Twitter CEO Says He Has No Idea How Many Users Opt Out Of Ads

Dick Costolo, the CEO of Twitter, says that it’s easy enough for consumers to opt out of tailored ads on Twitter, but he does not know how many actually go through the process of doing so. “You can opt out of tailored ads and content,” he told an audience today. But asked how many percentage-wise have done so, he would not say: “I do not know how many people have opted out of tailored ads.”

The comments were made on the keynote stage at CES in Las Vegas, where Costolo spoke alongside Maurice Levy, CEO of ad giant and Twitter business partner Publicis, on the subject of advertising in the age of social media.

While the words may simply be a measure of an exec caught off guard, or just not wanting to reveal specifics, they are interesting in light of Twitter’s falling share price on the back of stock downgrades (the most recent one today), because analysts believe the company was too overvalued when it first started trading publicly in November.

Twitter’s main source of revenue these days, and therefore a key source of hope and valuation from investors, comes from advertising on its platform. And a good part of that has to do with inventory served to the most relevant users.

On the day of the CES appearance, Twitter’s stock closed down about 3.5% to $59.29 per share.

In any case, Levy came to Costolo’s support with a stat from Europe, where even though users have had the ability to opt of ads, hardly any have done so.

“What we are seeing in France and Europe is that the opt-out rate is below 5%,” Levy said. He says that’s because advertisers are more cautious of what they present to users in the first place because of the stronger data protection rules.

“You have to put yourself in the shoes of the consumer,” he said. “They don’t want to miss the relationship with the brand or an offer, but they don’t want to be overloaded with a lot of information or the wrong messages.”

(For readers’ information, you can opt out on Twitter in Settings->Security and Privacy->Privacy-> and then unticking the bottom two boxes. This won’t mean you don’t get ads or other content promoted to you, but they won’t be based on your activity on the site.)

Levy, whose company in April inked a deal with Twitter, was strong on the role of privacy in advertising in the age of Edward Snowden, the computer specialist who went rogue and revealed the extent to which the government — specifically the U.S. National Security Agency — has been monitoring internet users. The process of data collection has now been laid bare for consumers to see just how much third parties are tracking what they do online, which had already been a sensitive issue where advertising is concerned even before Snowden.

“Privacy is a serious issue and we should not take it lightly,” he said in a conversation with MediaLink CEO Michael Kassan and Costolo. “We should think about the consequence of using private data to universalize a product. We have to be extremely cautious and take it very seriously.

“The problem is that today the issue is more complicated thanks to Mr Snowden. People have discoverd the NSA and the access they have. People understand the security aspect and are extremely mindful of information flowing.”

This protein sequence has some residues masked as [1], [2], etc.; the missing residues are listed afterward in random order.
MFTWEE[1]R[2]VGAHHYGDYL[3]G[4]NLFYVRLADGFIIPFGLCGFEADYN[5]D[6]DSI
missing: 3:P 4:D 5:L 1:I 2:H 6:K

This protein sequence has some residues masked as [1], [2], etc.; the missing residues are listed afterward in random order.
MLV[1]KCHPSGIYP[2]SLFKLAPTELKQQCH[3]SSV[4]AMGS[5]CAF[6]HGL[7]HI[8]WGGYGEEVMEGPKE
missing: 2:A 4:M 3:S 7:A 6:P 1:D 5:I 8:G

He said that Europe, and his native France in particular, have taken a leadership position when it comes to how how data is used. France created its data protection agency CNIL back in 1978. One of the key enforcement positions, he says, has been providing ways for consumers to opt-out of data services.

“This is to avoid tons of information floating around. All of this is working extremely well and there is no issues,” he said — partly because the regulator remains very proactive. In fact, just today it fined Google over a privacy violation.

The French system has been adopted in Europe, and “we do hope that we find consensus between Europe and the U.S.,” Levy said. “Otherwise [consumers] will get frustrated with spam,” he said. Costolo agreed that clear policies that let people opt out, and systems to give users more relevant information, were the way forward.

The two also provided a few (but really only a few) more details about the deal between them — which was never formally announced by either although confirmed by both and reportedly worth hundreds of millions of dollars and covering “multiple” years.

So what did we find out? It sounds a bit like they are still trying to work out the full extent of what they will do together. “This may sound cliche but I couldn’t mean it more sincerely,” said Costolo. “It’s about really trying to develop a partnership rather than a transactional relationship. To do that you have to start thinking about how you work together. How customers understand everyday moments.”

In more practical terms, it likely involves Publicis division Starcom Mediavest ushering its key clients onto the Twitter platform, and creating ways of being able to analyse and use Twitter’s firehose and corresponding metadata, via partners like DataSift, to provide more context to make sure ads are as effective as they can possibly be.

Levy, meanwhile, got a bit existential.

“Everything is blank,” he said of how Publicis views the best strategy for advertising in the future (it sounds much better in a French accent). “We cannot say we can build a platform for advertisers on only one platform. It’s a complex system that requires much more information and knowledge….that is where we and the ad agencies are in our way of thinking.” It’s “important not to work in silos,” he noted too.